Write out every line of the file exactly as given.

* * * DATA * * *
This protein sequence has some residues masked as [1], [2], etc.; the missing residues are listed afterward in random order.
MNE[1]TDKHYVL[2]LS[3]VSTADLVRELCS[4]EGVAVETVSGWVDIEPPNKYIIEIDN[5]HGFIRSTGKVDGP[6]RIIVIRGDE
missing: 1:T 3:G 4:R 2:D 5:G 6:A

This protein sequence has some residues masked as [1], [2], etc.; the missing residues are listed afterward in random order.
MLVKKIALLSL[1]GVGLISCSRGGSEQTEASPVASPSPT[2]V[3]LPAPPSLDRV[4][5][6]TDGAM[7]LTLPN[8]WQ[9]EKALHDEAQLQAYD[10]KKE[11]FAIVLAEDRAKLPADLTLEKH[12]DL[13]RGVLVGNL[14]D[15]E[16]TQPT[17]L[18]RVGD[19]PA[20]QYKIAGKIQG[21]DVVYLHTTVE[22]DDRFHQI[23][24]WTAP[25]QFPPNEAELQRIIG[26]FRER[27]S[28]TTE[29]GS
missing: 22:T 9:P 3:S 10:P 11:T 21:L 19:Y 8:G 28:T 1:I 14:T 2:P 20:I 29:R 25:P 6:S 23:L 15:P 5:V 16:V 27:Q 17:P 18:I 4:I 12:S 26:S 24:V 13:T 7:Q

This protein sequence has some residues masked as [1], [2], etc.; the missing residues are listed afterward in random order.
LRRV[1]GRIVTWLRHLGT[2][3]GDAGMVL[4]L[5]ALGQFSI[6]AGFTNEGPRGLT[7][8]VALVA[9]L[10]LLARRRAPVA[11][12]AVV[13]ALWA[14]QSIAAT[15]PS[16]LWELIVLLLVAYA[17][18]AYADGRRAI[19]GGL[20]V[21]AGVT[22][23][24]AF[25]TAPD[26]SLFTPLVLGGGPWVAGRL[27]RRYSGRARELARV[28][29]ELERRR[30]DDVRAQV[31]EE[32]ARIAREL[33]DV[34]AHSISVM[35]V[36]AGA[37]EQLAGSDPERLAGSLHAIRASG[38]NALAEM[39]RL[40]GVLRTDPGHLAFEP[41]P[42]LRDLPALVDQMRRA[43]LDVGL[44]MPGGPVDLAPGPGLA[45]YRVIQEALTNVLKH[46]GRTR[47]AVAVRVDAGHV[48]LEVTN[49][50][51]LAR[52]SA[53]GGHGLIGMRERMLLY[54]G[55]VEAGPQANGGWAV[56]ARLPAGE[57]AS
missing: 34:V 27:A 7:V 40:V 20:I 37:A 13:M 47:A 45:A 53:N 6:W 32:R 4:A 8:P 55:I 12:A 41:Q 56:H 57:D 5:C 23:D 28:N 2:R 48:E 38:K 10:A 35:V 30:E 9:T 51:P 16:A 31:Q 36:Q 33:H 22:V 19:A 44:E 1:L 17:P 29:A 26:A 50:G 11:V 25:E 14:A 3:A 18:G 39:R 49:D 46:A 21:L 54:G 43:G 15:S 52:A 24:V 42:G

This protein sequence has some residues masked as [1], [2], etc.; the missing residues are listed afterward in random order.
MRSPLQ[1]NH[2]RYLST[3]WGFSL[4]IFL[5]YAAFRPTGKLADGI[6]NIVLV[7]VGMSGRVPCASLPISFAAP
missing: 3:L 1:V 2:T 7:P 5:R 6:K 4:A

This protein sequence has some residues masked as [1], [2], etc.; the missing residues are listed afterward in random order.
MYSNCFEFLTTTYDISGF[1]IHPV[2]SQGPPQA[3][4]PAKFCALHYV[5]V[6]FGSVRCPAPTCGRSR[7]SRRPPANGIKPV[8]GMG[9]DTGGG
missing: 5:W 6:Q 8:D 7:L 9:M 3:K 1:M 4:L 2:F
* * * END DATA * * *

This protein sequence has some residues masked as [1], [2], etc.; the missing residues are listed afterward in random order.
MNE[1]TDKHYVL[2]LS[3]VSTADLVRELCS[4]EGVAVETVSGWVDIEPPNKYIIEIDN[5]HGFIRSTGKVDGP[6]RIIVIRGDE
missing: 1:T 3:G 4:R 2:D 5:G 6:A

This protein sequence has some residues masked as [1], [2], etc.; the missing residues are listed afterward in random order.
MLVKKIALLSL[1]GVGLISCSRGGSEQTEASPVASPSPT[2]V[3]LPAPPSLDRV[4][5][6]TDGAM[7]LTLPN[8]WQ[9]EKALHDEAQLQAYD[10]KKE[11]FAIVLAEDRAKLPADLTLEKH[12]DL[13]RGVLVGNL[14]D[15]E[16]TQPT[17]L[18]RVGD[19]PA[20]QYKIAGKIQG[21]DVVYLHTTVE[22]DDRFHQI[23][24]WTAP[25]QFPPNEAELQRIIG[26]FRER[27]S[28]TTE[29]GS
missing: 22:T 9:P 3:S 10:P 11:T 21:L 19:Y 8:G 28:T 1:I 14:T 2:P 20:I 29:R 25:P 6:S 23:L 15:P 5:V 16:V 27:Q 17:P 18:I 4:I 12:S 26:S 24:V 13:T 7:Q

This protein sequence has some residues masked as [1], [2], etc.; the missing residues are listed afterward in random order.
LRRV[1]GRIVTWLRHLGT[2][3]GDAGMVL[4]L[5]ALGQFSI[6]AGFTNEGPRGLT[7][8]VALVA[9]L[10]LLARRRAPVA[11][12]AVV[13]ALWA[14]QSIAAT[15]PS[16]LWELIVLLLVAYA[17][18]AYADGRRAI[19]GGL[20]V[21]AGVT[22][23][24]AF[25]TAPD[26]SLFTPLVLGGGPWVAGRL[27]RRYSGRARELARV[28][29]ELERRR[30]DDVRAQV[31]EE[32]ARIAREL[33]DV[34]AHSISVM[35]V[36]AGA[37]EQLAGSDPERLAGSLHAIRASG[38]NALAEM[39]RL[40]GVLRTDPGHLAFEP[41]P[42]LRDLPALVDQMRRA[43]LDVGL[44]MPGGPVDLAPGPGLA[45]YRVIQEALTNVLKH[46]GRTR[47]AVAVRVDAGHV[48]LEVTN[49][50][51]LAR[52]SA[53]GGHGLIGMRERMLLY[54]G[55]VEAGPQANGGWAV[56]ARLPAGE[57]AS
missing: 34:V 27:A 7:V 40:V 20:I 37:A 13:M 47:A 45:A 53:N 6:W 32:R 4:A 8:P 55:I 12:A 41:Q 56:H 57:D 5:C 23:D 28:N 2:R 48:E 38:K 10:A 35:V 30:E 9:T 51:P 16:A 31:Q 36:Q 33:H 22:V 19:A 44:E 1:L 17:P 29:A 26:A 50:G 11:V 25:E 14:A 3:A 18:G 39:R 49:D 46:A 21:L 54:G 43:G 15:S 52:A 24:V 42:G

This protein sequence has some residues masked as [1], [2], etc.; the missing residues are listed afterward in random order.
MRSPLQ[1]NH[2]RYLST[3]WGFSL[4]IFL[5]YAAFRPTGKLADGI[6]NIVLV[7]VGMSGRVPCASLPISFAAP
missing: 3:L 1:V 2:T 7:P 5:R 6:K 4:A

This protein sequence has some residues masked as [1], [2], etc.; the missing residues are listed afterward in random order.
MYSNCFEFLTTTYDISGF[1]IHPV[2]SQGPPQA[3][4]PAKFCALHYV[5]V[6]FGSVRCPAPTCGRSR[7]SRRPPANGIKPV[8]GMG[9]DTGGG
missing: 5:W 6:Q 8:D 7:L 9:M 3:K 1:M 4:L 2:F